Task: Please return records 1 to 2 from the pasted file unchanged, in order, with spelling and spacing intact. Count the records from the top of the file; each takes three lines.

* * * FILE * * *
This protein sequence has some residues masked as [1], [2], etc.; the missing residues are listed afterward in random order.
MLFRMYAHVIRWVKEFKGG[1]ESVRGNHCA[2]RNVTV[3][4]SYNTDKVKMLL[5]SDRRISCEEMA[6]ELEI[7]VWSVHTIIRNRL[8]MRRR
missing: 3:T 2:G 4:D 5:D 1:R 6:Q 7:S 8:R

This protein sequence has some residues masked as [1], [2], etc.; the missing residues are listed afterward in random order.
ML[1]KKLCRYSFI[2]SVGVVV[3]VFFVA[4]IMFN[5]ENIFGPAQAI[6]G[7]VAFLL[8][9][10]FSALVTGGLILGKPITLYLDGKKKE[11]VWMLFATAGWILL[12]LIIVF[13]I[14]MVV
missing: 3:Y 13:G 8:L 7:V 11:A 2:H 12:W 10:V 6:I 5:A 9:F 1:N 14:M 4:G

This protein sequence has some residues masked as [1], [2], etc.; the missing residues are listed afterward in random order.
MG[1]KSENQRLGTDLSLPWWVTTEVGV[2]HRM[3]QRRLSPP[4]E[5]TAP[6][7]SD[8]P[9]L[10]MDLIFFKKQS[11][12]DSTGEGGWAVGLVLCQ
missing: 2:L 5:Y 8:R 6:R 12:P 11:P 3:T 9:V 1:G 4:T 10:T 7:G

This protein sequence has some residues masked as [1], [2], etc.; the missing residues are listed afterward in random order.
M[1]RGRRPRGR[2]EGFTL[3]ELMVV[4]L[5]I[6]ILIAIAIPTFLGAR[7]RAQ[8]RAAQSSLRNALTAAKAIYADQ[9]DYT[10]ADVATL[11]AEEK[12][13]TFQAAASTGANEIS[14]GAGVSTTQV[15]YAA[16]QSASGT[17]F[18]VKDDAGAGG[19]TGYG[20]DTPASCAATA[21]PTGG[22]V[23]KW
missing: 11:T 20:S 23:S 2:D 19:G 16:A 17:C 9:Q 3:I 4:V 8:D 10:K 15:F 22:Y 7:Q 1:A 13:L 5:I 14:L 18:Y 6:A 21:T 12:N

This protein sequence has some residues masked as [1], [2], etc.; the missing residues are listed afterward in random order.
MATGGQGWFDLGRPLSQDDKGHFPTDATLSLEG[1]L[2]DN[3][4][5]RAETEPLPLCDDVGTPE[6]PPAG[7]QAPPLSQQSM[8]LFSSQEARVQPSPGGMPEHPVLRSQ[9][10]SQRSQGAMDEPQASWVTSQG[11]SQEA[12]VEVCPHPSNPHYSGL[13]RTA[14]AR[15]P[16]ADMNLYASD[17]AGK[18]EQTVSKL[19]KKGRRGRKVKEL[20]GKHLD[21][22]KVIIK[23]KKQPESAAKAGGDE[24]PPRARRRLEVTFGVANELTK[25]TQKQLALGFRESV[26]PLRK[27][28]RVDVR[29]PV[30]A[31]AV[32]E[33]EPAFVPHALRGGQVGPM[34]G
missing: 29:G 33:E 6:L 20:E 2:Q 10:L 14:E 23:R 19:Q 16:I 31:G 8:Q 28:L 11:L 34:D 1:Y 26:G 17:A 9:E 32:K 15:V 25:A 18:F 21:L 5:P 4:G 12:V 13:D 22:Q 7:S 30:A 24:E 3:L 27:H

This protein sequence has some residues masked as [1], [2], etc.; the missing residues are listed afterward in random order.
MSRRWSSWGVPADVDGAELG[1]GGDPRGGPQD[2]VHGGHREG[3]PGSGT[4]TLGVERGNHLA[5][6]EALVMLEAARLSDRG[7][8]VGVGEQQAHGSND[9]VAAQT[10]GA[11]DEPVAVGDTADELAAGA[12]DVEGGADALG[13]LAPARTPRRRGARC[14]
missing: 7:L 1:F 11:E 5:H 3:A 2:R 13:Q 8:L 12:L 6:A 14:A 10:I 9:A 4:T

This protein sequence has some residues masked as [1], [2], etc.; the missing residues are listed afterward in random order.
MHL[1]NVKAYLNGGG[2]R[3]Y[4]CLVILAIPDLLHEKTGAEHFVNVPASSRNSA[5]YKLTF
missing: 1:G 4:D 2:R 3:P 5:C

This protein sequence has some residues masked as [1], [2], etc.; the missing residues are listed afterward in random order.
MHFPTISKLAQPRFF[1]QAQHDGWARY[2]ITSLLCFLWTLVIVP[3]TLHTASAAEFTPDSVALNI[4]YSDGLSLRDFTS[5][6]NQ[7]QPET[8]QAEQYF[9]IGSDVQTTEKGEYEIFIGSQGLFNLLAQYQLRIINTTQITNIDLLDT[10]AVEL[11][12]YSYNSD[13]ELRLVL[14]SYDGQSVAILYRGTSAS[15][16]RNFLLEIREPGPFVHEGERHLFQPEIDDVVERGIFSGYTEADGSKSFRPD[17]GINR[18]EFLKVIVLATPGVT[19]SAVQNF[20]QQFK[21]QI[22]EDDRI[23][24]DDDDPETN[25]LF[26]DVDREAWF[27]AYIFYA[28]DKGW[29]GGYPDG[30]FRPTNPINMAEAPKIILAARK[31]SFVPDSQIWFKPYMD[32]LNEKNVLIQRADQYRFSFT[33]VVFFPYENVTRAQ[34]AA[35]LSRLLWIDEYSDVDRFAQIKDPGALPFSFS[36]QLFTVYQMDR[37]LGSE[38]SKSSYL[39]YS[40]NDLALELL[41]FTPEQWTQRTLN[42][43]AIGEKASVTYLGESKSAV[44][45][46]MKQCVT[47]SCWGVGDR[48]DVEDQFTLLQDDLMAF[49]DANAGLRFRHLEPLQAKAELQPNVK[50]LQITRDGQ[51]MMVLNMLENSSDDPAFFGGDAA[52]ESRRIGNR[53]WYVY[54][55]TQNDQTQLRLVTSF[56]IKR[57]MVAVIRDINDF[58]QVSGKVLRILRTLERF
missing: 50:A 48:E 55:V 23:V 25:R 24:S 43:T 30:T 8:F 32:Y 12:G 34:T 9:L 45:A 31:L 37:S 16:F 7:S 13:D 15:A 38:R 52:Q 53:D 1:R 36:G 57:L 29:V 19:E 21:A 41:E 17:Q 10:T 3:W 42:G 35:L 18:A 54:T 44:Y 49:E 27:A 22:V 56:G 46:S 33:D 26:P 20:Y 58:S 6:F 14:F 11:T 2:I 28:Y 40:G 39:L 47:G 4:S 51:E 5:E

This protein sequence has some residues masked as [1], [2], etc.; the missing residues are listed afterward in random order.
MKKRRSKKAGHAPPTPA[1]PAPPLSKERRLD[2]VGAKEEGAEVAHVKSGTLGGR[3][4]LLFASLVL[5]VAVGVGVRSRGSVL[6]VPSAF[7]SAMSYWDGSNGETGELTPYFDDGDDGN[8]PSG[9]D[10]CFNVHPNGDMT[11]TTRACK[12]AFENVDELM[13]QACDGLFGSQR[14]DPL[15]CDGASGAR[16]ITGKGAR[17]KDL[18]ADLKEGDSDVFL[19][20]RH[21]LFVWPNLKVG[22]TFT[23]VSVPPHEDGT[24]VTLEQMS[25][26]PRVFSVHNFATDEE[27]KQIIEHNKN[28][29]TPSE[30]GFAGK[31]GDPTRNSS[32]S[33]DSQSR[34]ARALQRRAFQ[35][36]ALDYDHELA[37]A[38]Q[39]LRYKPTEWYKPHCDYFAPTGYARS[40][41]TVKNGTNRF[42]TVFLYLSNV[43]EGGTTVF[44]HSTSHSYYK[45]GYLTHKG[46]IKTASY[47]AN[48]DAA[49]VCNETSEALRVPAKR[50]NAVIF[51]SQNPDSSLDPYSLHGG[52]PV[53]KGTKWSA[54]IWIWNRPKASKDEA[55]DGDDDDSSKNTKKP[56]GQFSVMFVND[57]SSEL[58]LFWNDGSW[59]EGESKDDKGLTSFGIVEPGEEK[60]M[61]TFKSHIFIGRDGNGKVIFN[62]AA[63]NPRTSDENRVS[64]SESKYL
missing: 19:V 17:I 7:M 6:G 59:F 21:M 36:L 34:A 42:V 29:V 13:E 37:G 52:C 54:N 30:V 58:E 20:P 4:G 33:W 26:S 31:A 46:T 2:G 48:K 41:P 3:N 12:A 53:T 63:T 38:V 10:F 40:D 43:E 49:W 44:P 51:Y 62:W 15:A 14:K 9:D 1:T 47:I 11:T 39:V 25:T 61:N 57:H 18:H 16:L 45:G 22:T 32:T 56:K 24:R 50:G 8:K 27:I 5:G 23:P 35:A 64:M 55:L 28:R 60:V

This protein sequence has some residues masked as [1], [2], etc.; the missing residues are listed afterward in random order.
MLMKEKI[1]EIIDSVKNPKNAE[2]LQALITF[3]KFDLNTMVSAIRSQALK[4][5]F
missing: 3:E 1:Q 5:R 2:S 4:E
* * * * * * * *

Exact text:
This protein sequence has some residues masked as [1], [2], etc.; the missing residues are listed afterward in random order.
MLFRMYAHVIRWVKEFKGG[1]ESVRGNHCA[2]RNVTV[3][4]SYNTDKVKMLL[5]SDRRISCEEMA[6]ELEI[7]VWSVHTIIRNRL[8]MRRR
missing: 3:T 2:G 4:D 5:D 1:R 6:Q 7:S 8:R

This protein sequence has some residues masked as [1], [2], etc.; the missing residues are listed afterward in random order.
ML[1]KKLCRYSFI[2]SVGVVV[3]VFFVA[4]IMFN[5]ENIFGPAQAI[6]G[7]VAFLL[8][9][10]FSALVTGGLILGKPITLYLDGKKKE[11]VWMLFATAGWILL[12]LIIVF[13]I[14]MVV
missing: 3:Y 13:G 8:L 7:V 11:A 2:H 12:W 10:V 6:I 5:A 9:F 1:N 14:M 4:G